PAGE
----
I carry one in my bag of first aid supplies and in the coat of my ski jacket, should I ever be on a lift that quit and be stranded for a period of time, I would have my own little wind and waterproof shelter.

    Richard Stearns
    90896
    Batavia, NY
    Last edited by pffog; 02-24-2009 at 10:19 PM.

  4. #19
    Small road corner junkie pffog's Avatar
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    Quote Originally Posted by rmarkr View Post
    Red
    What do you carry in your medical kit? Do you have gear to deal with trauma? Do you have prescription-only meds like antibiotics and serious painkillers? How big is your kit?
    My first aid kit consists of 2-3 pairs of nitrile gloves, a couple of fabric cravats (triangular bandages), some 3x3 and 4x4 gauze pads, a roll of gauze, a roll of first aid tape, the space blanket, a CPR pocket mask, some band aids, some butterfly type band aids, some antibiotic ointment packets, some alcohol wipe packets, along with a few other odds and ends. All this fits in a ziplock sandwich bag to keep it contained and dry, and I keep a few kits around, so I usually have one with me regardless of the vehicle, or set up, one in the tank bag, one in the removable bags, and even one tucked under the seat cowl on the R11S, if it is a short ride.

    BUT the best thing to carry is KNOWLEDGE!!! None of this stuff is worth a flip with out some basic first aid knowledge. Most Red Cross chapters, community colleges, and a lot of fire departments offer some basic first aid courses that could save a life, take the time and learn some basic skills, beyond CPR.

    I go prepared, because nothing is worse, to me, than feeling helpless in any situation. I guess I would have been a good boy scout.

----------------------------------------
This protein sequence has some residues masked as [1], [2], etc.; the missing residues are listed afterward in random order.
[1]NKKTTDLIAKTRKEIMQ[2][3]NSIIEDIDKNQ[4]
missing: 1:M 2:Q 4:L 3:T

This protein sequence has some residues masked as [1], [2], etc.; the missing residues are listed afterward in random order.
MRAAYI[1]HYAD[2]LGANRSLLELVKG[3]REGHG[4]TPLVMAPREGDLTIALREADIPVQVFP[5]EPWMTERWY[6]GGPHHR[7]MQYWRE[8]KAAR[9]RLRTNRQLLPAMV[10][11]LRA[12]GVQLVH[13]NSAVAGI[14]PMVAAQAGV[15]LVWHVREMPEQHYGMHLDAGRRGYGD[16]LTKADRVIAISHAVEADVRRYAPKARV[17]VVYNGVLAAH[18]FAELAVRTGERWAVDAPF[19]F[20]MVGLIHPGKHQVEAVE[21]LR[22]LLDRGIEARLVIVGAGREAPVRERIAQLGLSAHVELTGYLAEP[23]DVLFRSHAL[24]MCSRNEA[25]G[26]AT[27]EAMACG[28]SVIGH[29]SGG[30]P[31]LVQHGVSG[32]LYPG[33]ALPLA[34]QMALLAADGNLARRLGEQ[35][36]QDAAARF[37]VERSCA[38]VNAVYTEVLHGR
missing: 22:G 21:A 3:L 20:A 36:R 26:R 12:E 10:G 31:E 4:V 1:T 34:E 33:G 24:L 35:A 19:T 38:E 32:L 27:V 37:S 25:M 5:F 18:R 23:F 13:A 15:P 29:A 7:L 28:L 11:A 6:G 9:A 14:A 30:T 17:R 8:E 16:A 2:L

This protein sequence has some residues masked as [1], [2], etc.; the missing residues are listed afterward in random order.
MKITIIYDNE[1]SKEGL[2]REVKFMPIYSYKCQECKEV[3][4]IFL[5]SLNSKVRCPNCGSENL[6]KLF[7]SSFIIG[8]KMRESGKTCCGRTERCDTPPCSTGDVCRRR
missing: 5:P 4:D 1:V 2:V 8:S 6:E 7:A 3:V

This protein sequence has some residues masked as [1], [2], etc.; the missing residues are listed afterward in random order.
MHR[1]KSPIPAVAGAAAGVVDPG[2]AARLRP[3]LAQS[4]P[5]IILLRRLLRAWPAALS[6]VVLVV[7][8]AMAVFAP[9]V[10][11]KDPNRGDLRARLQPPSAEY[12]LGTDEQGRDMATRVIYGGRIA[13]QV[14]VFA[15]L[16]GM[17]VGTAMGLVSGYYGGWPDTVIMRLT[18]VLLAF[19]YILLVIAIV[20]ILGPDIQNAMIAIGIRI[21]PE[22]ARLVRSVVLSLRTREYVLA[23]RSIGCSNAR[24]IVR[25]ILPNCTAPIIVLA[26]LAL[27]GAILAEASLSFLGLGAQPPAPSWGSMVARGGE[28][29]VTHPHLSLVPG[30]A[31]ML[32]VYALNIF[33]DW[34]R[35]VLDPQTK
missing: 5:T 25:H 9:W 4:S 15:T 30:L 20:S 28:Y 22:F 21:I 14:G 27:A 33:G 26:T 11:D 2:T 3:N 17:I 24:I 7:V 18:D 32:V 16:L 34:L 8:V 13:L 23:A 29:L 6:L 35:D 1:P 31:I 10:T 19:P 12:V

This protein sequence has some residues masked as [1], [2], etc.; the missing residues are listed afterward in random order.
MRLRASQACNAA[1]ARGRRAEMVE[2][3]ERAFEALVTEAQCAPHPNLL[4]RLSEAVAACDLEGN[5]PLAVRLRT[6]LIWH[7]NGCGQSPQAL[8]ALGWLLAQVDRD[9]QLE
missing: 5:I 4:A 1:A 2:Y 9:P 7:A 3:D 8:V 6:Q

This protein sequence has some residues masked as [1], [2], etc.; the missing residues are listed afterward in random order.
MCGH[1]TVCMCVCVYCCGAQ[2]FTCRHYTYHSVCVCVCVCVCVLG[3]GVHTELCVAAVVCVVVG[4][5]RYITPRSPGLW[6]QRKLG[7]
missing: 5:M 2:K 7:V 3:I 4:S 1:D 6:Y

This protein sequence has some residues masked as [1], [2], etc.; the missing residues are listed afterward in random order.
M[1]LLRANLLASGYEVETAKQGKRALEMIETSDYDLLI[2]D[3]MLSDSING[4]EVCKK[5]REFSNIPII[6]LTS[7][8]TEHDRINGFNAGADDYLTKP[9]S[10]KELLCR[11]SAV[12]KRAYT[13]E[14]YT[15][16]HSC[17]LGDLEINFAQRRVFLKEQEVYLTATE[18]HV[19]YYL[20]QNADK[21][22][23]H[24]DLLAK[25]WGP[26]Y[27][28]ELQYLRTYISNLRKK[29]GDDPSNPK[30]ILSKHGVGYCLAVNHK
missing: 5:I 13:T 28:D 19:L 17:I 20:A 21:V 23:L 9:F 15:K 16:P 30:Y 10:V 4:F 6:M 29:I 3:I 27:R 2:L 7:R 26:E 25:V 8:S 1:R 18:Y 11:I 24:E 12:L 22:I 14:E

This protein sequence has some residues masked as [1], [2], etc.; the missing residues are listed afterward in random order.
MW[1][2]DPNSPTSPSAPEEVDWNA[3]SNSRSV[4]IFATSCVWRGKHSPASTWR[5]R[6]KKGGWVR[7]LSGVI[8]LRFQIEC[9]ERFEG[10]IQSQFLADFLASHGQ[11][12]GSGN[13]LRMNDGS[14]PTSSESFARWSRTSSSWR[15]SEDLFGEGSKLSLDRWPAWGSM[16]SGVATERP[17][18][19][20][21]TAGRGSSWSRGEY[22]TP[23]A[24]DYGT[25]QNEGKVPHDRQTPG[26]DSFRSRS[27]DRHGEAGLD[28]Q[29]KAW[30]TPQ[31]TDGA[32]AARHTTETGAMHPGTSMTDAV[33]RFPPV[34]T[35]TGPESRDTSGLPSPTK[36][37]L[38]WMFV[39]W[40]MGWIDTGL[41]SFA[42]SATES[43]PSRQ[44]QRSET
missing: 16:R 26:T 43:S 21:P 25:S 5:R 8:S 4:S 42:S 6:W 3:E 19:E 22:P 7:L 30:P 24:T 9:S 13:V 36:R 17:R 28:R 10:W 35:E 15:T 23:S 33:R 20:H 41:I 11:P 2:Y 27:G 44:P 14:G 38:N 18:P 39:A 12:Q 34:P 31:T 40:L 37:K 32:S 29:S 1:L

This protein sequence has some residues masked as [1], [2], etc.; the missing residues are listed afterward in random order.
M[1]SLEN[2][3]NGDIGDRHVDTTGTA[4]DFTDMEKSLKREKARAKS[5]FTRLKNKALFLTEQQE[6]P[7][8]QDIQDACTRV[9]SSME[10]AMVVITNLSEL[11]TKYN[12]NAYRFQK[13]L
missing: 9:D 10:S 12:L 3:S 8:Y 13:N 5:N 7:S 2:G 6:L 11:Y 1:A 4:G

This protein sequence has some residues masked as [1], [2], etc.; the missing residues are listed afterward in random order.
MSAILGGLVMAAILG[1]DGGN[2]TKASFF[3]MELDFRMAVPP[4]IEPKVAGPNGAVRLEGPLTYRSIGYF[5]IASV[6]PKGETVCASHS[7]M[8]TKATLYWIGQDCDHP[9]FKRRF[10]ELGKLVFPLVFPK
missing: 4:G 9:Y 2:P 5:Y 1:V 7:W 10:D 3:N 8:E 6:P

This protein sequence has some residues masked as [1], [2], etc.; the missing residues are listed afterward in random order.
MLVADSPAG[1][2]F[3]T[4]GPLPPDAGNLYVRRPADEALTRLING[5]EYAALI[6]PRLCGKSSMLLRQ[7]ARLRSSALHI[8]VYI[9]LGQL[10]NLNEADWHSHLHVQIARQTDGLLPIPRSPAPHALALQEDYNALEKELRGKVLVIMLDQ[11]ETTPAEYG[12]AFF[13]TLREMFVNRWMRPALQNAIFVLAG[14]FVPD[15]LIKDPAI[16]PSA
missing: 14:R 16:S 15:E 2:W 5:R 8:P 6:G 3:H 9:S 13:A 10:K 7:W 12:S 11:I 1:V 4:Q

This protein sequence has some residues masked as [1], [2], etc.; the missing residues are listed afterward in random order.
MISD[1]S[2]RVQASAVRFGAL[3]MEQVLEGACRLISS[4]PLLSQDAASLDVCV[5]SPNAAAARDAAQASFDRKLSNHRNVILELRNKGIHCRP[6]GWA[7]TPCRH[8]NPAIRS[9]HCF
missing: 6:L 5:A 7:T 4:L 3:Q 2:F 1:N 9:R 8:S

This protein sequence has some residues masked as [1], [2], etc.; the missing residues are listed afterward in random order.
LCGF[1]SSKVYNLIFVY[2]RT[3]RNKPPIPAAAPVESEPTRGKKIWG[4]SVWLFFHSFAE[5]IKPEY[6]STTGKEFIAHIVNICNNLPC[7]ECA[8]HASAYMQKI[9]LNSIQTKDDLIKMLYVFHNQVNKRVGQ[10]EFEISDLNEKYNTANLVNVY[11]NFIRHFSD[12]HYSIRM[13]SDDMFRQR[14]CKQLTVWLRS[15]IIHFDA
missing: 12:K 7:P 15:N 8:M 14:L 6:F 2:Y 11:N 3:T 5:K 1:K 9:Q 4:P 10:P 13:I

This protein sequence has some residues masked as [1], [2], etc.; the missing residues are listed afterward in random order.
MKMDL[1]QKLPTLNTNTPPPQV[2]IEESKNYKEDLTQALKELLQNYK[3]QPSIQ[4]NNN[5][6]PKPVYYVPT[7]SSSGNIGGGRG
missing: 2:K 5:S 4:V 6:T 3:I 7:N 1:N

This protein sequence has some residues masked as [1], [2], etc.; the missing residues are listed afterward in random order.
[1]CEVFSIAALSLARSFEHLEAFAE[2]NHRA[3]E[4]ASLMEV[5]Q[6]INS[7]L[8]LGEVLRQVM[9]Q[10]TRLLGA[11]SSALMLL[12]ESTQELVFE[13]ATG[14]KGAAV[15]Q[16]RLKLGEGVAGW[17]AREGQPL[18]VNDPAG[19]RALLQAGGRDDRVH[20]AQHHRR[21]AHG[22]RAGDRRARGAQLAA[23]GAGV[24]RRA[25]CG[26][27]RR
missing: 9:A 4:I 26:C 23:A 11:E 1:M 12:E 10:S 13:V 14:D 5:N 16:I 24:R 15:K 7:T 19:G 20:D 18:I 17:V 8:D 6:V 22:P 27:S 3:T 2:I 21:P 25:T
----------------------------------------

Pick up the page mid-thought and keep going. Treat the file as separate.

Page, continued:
Richard Stearns
    90896
    Batavia, NY
    Last edited by pffog; 02-24-2009 at 10:19 PM.

  5. #20
    Rally Rat PAULBACH's Avatar
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    Good Job SIBUD.
    Gold and Paper are the right answers.

    And For Today:

    My watch loses six minutes every hour. I set my watch at 7 A.M. using an accurate clock. Now, the time on my watch reads 1:45 P.M.
    What is the correct time?
    Last edited by PAULBACH; 02-27-2009 at 11:44 AM.

  6. #21
    Rally Rat PAULBACH's Avatar
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    Reminder

    The Touring Tips being sent are wonderful

    The readers in Owners News will greatly benefit by these cleaver tips.

    Please don't forget

    In order to complete submission of your Touring Tip:

    Please send
    First Name - Family Name & MOA Number
    City and State


    Thank You
    Paul
    Last edited by PAULBACH; 02-24-2009 at 07:10 PM.

  7. #22
    Rally Rat PAULBACH's Avatar
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    Up Dated Blue Ribbon Awards


    rmarkr


    pffog


    JanMiller

    Thank you!

    Obviously there would be no Touring Tips page without members who take their time to share their experiences with the rest of us.

  8. #23
    Hey Chromehead ! bobs98's Avatar
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    Quote:
    And For Today:

    My watch loses six minutes every hour. I set my watch at 7 A.M. using an accurate clock. Now, the time on my watch reads 1:45 P.M.
    What is the correct time?

    Correct time is 2:30 P.M.

    Another tip: Wet a rag towel and lay it across your windscreen for 10 minutes or so before heading out in the morning. This will loosen up bug debris while you load your bike. Prior to departure, simply wipe off the windscreen and enjoy a clear view to start your day.

    Bob Smith, 116468
    Marlton, NJ
    Last edited by bobs98; 02-25-2009 at 01:02 PM.
    Bob Smith
    1998 R1200C
    2005 Rocket III

  9. #24
    Hey Chromehead ! bobs98's Avatar
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    Quote Originally Posted by PAULBACH View Post
    The readers in Owners News will greatly benefit by these cleaver tips.
    Always keep your cleaver sharp!
    Bob Smith
    1998 R1200C
    2005 Rocket III

  10. #25
    JANMILLER
    Guest
    Quote Originally Posted by pffog View Post
    About $1-$2 ( http://www.firstaidmonster.com/produ...oducts_id=6905 )
    They are about the size of a cell phone when folded, but very light, they open up to about 4x7 feet.